Let’s show some actual studies that prove that video games are good for the brain – I will keep it brief.
Proven Studies – Good for the Brain
In a 1973-74 Zaire study conducted by Dr. Albert Frank, employing 92 students, age 16-18, the chess-playing experimental group showed a significant advancement in spatial, numerical and administrative-directional abilities, along with verbal aptitudes, compared to the control group. The improvements held true regardless of the final chess skill level attained.
In a 1974-1976 Belgium study, a chess-playing experimental group of fifth graders experienced a statistically significant gain in cognitive development over a control group, using Piaget’s tests for cognitive development. Perhaps more noteworthy, they also did significantly better in their regular school testing, as well as in standardized testing administered by an outside agency which did not know the identity of the two groups. Quoting Dr. Adriaan de Groot: …“In addition, the Belgium study appears to demonstrate that the treatment of the elementary, clear-cut and playful subject matter can have a positive effect on motivation and school achievement generally…”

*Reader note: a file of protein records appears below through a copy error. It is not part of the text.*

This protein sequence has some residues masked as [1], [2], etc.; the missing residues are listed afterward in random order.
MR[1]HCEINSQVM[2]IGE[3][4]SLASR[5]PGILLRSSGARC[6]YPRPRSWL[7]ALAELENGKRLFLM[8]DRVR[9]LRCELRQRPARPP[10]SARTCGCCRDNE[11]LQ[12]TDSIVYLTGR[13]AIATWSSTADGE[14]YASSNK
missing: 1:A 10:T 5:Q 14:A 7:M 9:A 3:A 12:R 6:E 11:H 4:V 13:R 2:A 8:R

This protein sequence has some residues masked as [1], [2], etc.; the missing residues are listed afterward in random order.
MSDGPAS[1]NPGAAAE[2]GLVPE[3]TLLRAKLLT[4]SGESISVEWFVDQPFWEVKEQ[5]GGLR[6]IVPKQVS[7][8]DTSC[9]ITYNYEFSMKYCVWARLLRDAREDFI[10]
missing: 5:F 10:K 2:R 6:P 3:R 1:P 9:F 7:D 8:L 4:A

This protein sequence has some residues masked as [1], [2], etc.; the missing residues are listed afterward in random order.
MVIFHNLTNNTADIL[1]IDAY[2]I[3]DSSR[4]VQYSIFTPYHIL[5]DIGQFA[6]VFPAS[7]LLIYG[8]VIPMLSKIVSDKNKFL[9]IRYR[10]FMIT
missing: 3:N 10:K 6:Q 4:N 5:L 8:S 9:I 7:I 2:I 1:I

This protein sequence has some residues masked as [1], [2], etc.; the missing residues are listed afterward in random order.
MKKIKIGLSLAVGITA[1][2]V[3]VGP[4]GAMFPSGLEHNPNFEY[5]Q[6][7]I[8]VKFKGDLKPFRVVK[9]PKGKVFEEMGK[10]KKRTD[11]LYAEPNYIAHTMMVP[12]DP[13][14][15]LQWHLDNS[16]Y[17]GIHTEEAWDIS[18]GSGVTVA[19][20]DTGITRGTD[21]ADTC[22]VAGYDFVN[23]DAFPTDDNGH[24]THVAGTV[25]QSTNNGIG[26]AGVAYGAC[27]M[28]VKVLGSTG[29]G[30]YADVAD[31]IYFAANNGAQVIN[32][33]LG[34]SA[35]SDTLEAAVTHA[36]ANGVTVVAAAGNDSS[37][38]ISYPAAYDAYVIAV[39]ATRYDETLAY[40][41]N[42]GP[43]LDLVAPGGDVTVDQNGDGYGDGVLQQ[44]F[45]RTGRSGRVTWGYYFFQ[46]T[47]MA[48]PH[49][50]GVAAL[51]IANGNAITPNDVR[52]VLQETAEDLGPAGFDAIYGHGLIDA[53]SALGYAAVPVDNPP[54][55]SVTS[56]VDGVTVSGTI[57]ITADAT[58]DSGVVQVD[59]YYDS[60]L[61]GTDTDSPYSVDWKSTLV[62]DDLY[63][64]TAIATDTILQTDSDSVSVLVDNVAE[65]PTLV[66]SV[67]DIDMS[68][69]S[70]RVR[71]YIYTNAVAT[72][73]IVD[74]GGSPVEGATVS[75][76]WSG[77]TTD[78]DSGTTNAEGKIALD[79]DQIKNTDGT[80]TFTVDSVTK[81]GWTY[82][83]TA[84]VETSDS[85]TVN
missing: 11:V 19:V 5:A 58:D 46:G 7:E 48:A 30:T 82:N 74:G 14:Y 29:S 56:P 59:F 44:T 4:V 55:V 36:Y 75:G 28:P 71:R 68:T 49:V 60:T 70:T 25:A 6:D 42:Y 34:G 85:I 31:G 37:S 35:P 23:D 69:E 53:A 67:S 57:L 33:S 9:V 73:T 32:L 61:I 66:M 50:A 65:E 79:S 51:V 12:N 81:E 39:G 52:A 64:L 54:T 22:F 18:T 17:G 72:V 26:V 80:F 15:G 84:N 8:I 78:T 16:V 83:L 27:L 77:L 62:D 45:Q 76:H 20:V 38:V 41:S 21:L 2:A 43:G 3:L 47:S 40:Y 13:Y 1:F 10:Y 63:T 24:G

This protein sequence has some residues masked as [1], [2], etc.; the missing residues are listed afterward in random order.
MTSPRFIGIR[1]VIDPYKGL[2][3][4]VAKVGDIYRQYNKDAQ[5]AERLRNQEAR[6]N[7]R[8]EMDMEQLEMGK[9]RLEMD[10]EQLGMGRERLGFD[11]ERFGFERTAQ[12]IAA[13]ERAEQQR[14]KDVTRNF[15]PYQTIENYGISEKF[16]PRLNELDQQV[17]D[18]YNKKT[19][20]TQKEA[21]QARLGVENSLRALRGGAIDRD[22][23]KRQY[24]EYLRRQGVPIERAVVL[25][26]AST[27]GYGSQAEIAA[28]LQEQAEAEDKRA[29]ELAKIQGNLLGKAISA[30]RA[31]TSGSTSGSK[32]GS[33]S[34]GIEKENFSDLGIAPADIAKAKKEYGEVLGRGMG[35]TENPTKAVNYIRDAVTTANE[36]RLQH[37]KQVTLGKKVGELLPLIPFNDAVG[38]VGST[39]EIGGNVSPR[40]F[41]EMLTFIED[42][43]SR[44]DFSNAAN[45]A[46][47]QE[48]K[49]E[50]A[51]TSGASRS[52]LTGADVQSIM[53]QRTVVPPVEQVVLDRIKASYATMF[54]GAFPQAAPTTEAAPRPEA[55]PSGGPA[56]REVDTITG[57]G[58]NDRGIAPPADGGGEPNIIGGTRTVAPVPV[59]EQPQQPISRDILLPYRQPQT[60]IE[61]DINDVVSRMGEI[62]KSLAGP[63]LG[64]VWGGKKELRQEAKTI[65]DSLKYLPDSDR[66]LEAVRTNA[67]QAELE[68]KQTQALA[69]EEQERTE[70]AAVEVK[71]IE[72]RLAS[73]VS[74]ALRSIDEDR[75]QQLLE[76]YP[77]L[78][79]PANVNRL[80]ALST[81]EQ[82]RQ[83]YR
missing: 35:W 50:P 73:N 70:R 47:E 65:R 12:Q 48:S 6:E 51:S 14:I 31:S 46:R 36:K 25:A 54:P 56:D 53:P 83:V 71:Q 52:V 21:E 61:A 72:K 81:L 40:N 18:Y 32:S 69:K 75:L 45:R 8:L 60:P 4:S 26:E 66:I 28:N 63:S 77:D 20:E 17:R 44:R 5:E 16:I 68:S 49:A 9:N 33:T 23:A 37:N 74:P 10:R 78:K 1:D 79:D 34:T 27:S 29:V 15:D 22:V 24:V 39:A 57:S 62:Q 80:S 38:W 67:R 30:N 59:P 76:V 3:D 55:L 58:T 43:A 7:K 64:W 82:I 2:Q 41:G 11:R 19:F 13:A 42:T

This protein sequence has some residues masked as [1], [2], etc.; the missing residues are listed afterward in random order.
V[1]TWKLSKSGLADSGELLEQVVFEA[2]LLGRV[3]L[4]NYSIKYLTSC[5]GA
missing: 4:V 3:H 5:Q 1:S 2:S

In a 1977-1979 study at the Chinese University in Hong Kong by Dr. Yee Wang Fung, chess players showed a 15% improvement in math and science test scores.
A four-year study (1979-1983) in Pennsylvania found that the chess-playing experimental group consistently outperformed the control groups engaged in other thinking development programs, using measurements from the Watson-Glaser Critical Thinking Appraisal and the Torrance Tests of Creative Thinking.
The 1979-1983 Venezuela “Learning to Think Project,” which trained 100,000 teachers to teach thinking skills and involved a sample of 4,266 second grade students, reached a general conclusion that chess, methodologically taught, is an incentive system sufficient to accelerate the increase of IQ in elementary age children of both sexes at all socio-economic levels.
So yes, I love video games. I became enthralled with video games the first time I sat down to play “The Legend of Zelda”. The game required you not only to kill the enemy but to solve puzzles, accumulate clues and more. Yes, I love video games – But no, I do not believe they help the brain – at least not most of today’s video games. I play video games for fun – I teach my children chess to improve their mind.
Games Good for Brain Articles
Maternity Glow – 17 Reasons Why Playing Video Games Are Good For Your Kids
How video games good for the brain – Boston.com
Here’s How – video games are good for the brain
Washington Post: Playing video games is good for the brain
In November 2012, scientists at The University of Texas Medical Branch at Galveston conducted an experiment in which high school gamers, college gamers and medical residents competed to see who could perform better virtual surgery. The players completed a series of tasks on a device that replicated real surgeries and measured skills in 32 different categories, such as hand-eye coordination, pressure on the controls and timing. Read more on video games good for the brain at Huffington Post.